Helpful information on Camber and Caster Alignment Information for Technicians

Camber or Caster or a combination of the two seem to be one of the most popular settings for alignment technicians. To be clear, Camber is the inward or outward tilt of the tires relative to vertical and Caster is the forward or rear ward tilt of the king pin relative to the same. Camber is built into the axle and caster is accomplished by elevating the mounts for the front or rear of the leaf springs combined with tapered wedges between the springs and the axle. Since the axle is built with little or no difference in caster from one side to the other (no more than .5 degrees) and is intended to remain that way, use of wedges on one spring stack and not the other, or wedges place in opposition to one another is not a recommended practice. Many alignment techs use Caster and Camber to try and control the tendency of the vehicle to pull in one direction or the other. In fact all manufacturers of axles used in North America that I am aware of: “Expressly prohibits bending of axle beams (hot or cold) to change camber or for any other purpose.” This quote is from the Dana Service Manual and similar statements can be found in all other axle manufacturer’s manuals. This is one of the reasons that I do not spend time on these settings. The other reason is that the steer axle is not the dominate axle under the vehicle.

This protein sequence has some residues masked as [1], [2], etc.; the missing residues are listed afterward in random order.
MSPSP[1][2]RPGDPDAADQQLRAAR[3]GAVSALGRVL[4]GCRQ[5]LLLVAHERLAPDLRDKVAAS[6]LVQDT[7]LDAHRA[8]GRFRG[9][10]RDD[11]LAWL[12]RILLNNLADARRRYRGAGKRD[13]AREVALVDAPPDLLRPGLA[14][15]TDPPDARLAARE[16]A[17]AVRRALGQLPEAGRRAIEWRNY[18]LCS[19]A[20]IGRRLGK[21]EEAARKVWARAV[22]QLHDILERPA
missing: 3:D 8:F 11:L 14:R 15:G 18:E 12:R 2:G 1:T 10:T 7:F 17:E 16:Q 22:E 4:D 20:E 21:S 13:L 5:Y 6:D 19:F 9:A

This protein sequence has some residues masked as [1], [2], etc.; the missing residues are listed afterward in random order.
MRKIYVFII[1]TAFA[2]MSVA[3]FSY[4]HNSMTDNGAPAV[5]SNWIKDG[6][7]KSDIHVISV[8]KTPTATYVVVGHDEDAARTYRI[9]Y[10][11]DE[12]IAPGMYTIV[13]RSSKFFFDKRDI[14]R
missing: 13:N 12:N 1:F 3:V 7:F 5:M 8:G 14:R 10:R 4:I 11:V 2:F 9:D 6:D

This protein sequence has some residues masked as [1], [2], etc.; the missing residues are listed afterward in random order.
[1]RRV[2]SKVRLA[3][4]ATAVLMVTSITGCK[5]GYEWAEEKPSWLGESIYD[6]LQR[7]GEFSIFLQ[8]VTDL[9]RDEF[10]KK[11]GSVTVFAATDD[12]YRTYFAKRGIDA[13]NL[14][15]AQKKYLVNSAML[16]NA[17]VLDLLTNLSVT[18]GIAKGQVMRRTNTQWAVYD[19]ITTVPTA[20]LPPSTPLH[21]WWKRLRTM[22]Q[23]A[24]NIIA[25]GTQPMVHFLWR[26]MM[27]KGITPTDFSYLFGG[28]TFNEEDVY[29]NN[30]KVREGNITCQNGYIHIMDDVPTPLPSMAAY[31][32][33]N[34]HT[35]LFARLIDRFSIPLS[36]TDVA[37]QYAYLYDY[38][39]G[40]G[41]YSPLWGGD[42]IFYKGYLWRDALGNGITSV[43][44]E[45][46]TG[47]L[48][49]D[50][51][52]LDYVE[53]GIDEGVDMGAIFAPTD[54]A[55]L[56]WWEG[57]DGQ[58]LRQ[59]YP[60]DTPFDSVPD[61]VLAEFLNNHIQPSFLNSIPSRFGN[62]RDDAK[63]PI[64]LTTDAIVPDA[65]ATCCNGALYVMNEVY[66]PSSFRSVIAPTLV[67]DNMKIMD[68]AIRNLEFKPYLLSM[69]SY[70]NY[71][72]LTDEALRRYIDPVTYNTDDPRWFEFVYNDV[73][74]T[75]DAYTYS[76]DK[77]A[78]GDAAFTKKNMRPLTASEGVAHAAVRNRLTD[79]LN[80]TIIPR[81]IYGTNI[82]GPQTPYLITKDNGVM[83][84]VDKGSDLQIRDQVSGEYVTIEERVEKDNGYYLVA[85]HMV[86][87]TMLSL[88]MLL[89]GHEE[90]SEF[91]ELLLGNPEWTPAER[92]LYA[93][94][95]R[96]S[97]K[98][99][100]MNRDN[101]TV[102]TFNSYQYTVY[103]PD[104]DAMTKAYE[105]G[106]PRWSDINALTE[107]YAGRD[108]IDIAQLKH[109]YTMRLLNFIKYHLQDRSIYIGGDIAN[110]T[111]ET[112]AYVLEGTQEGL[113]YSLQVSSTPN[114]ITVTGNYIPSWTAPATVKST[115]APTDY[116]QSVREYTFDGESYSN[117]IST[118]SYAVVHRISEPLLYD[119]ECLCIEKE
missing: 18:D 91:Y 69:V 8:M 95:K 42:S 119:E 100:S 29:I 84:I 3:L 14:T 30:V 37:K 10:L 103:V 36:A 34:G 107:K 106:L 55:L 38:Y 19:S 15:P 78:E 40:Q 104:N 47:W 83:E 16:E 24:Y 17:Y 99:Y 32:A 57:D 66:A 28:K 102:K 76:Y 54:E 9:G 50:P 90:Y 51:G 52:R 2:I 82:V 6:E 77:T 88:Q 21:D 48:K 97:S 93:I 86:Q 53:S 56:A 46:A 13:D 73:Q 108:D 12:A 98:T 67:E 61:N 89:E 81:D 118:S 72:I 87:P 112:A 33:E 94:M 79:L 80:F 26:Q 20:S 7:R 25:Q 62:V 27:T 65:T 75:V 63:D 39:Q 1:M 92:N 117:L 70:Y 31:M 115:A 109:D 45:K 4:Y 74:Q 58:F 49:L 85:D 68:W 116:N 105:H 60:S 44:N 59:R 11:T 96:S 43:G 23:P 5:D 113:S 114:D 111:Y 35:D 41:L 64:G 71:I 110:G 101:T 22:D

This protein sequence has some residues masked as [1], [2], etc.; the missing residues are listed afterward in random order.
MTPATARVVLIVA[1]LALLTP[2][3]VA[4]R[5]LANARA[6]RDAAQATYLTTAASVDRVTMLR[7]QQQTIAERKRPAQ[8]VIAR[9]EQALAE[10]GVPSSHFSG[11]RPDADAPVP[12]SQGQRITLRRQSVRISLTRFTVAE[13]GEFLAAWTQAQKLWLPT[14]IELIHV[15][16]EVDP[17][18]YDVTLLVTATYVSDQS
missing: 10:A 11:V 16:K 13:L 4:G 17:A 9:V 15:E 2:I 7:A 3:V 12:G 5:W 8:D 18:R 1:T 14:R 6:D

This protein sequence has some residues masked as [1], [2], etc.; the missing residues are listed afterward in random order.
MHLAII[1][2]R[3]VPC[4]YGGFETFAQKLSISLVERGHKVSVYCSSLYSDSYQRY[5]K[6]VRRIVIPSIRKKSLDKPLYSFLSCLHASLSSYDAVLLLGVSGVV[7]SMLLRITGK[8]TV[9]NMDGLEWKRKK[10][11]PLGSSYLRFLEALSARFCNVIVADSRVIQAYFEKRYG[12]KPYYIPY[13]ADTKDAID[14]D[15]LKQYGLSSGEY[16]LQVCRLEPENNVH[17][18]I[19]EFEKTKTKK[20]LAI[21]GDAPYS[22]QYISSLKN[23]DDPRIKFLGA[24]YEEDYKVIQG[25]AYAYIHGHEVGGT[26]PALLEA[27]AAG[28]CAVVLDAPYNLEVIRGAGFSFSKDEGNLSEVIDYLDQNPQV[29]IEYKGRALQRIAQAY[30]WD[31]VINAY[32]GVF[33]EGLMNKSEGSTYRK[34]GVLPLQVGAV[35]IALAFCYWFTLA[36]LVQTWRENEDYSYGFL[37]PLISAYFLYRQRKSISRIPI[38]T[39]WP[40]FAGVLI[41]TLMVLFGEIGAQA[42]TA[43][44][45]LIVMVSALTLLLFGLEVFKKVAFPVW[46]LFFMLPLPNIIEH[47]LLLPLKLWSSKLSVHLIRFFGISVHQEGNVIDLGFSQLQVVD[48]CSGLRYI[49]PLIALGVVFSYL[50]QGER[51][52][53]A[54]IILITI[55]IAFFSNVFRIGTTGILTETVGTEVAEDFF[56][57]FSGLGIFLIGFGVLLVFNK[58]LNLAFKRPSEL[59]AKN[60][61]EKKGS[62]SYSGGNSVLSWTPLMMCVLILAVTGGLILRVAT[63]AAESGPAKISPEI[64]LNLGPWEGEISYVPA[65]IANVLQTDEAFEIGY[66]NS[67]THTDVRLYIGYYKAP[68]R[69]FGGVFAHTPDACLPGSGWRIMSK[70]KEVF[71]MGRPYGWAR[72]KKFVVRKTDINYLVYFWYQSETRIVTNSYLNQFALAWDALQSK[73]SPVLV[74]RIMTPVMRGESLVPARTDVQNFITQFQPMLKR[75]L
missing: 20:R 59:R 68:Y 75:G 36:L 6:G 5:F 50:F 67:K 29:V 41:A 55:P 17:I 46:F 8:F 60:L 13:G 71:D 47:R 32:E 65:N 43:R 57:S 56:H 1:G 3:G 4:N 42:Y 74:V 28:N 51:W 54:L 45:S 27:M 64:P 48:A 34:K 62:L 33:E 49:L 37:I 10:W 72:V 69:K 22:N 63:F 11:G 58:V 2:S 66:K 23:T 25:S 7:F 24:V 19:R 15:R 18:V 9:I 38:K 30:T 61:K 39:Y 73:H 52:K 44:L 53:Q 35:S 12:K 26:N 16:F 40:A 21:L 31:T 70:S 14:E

Consider this: In the US, a standard highway tractor will have one steer axle and two drive axles. The steer axle will carry a normal load of about 12,000 […]